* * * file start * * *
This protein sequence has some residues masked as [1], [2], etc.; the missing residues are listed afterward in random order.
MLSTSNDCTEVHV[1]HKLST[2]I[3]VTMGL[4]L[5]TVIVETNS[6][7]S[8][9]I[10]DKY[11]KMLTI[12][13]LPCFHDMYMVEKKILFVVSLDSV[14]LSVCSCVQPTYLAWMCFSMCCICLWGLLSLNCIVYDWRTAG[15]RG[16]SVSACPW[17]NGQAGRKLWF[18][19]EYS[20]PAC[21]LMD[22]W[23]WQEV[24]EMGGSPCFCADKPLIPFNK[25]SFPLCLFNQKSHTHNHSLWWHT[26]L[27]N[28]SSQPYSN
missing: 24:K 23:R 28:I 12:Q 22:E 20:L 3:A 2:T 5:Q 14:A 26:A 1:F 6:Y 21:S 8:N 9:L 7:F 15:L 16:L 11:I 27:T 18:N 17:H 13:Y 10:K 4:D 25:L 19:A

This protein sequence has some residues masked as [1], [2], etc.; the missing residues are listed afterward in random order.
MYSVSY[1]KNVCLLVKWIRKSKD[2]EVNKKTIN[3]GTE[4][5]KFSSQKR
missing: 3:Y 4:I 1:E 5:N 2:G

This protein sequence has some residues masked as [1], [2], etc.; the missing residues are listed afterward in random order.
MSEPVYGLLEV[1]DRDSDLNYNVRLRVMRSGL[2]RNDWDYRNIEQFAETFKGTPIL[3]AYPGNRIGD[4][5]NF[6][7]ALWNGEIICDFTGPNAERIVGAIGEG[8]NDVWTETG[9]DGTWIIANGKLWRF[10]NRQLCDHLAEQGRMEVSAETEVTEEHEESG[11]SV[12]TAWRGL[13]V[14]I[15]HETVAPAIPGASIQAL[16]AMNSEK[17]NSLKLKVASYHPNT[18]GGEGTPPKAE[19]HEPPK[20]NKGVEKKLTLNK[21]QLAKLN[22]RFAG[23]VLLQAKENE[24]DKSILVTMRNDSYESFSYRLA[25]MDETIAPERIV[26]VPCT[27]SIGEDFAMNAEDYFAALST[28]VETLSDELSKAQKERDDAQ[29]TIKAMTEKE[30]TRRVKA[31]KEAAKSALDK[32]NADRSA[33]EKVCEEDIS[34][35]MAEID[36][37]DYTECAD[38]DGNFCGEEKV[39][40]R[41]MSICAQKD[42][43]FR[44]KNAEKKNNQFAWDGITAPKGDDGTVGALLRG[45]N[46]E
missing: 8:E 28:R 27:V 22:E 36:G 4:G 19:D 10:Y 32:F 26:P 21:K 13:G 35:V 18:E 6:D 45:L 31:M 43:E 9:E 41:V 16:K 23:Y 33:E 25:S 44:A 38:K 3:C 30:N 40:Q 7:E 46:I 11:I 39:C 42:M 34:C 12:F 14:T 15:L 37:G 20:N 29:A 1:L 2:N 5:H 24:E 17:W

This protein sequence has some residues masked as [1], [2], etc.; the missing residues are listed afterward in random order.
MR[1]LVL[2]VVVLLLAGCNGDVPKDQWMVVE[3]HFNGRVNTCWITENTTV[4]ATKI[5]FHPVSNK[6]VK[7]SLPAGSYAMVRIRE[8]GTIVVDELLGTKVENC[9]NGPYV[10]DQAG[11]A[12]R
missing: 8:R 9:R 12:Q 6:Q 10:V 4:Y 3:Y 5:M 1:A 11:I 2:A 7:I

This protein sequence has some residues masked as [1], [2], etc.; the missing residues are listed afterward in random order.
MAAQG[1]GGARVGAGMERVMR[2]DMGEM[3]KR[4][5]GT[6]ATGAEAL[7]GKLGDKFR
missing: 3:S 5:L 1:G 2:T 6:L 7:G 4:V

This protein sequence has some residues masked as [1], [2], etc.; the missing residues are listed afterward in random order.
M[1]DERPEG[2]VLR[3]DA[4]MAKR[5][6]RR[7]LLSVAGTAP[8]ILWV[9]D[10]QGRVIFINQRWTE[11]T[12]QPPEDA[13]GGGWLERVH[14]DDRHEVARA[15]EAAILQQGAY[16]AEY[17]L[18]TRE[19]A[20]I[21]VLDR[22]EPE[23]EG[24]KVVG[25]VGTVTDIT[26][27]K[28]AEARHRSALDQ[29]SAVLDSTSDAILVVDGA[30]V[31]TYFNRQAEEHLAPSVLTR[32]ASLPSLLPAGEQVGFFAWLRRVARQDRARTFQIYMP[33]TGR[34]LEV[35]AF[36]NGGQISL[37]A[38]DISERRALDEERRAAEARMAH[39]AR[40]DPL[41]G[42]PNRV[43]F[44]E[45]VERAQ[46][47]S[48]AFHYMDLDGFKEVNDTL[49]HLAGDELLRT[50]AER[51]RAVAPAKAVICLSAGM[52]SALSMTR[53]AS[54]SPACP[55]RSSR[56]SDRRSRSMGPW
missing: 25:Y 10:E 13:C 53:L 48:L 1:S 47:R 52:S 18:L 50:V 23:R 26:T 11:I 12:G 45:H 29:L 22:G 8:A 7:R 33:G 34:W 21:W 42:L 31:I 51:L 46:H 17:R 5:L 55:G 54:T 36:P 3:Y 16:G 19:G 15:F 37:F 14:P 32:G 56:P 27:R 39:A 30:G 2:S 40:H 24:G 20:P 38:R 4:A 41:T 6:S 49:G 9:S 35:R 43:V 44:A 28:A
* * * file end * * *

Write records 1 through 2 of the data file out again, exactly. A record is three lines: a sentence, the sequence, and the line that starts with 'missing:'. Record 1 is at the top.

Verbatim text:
This protein sequence has some residues masked as [1], [2], etc.; the missing residues are listed afterward in random order.
MLSTSNDCTEVHV[1]HKLST[2]I[3]VTMGL[4]L[5]TVIVETNS[6][7]S[8][9]I[10]DKY[11]KMLTI[12][13]LPCFHDMYMVEKKILFVVSLDSV[14]LSVCSCVQPTYLAWMCFSMCCICLWGLLSLNCIVYDWRTAG[15]RG[16]SVSACPW[17]NGQAGRKLWF[18][19]EYS[20]PAC[21]LMD[22]W[23]WQEV[24]EMGGSPCFCADKPLIPFNK[25]SFPLCLFNQKSHTHNHSLWWHT[26]L[27]N[28]SSQPYSN
missing: 24:K 23:R 28:I 12:Q 22:E 20:L 3:A 2:T 5:Q 14:A 26:A 1:F 6:Y 21:S 8:N 9:L 7:F 15:L 16:L 11:I 27:T 18:N 17:H 13:Y 10:K 4:D 25:L 19:A

This protein sequence has some residues masked as [1], [2], etc.; the missing residues are listed afterward in random order.
MYSVSY[1]KNVCLLVKWIRKSKD[2]EVNKKTIN[3]GTE[4][5]KFSSQKR
missing: 3:Y 4:I 1:E 5:N 2:G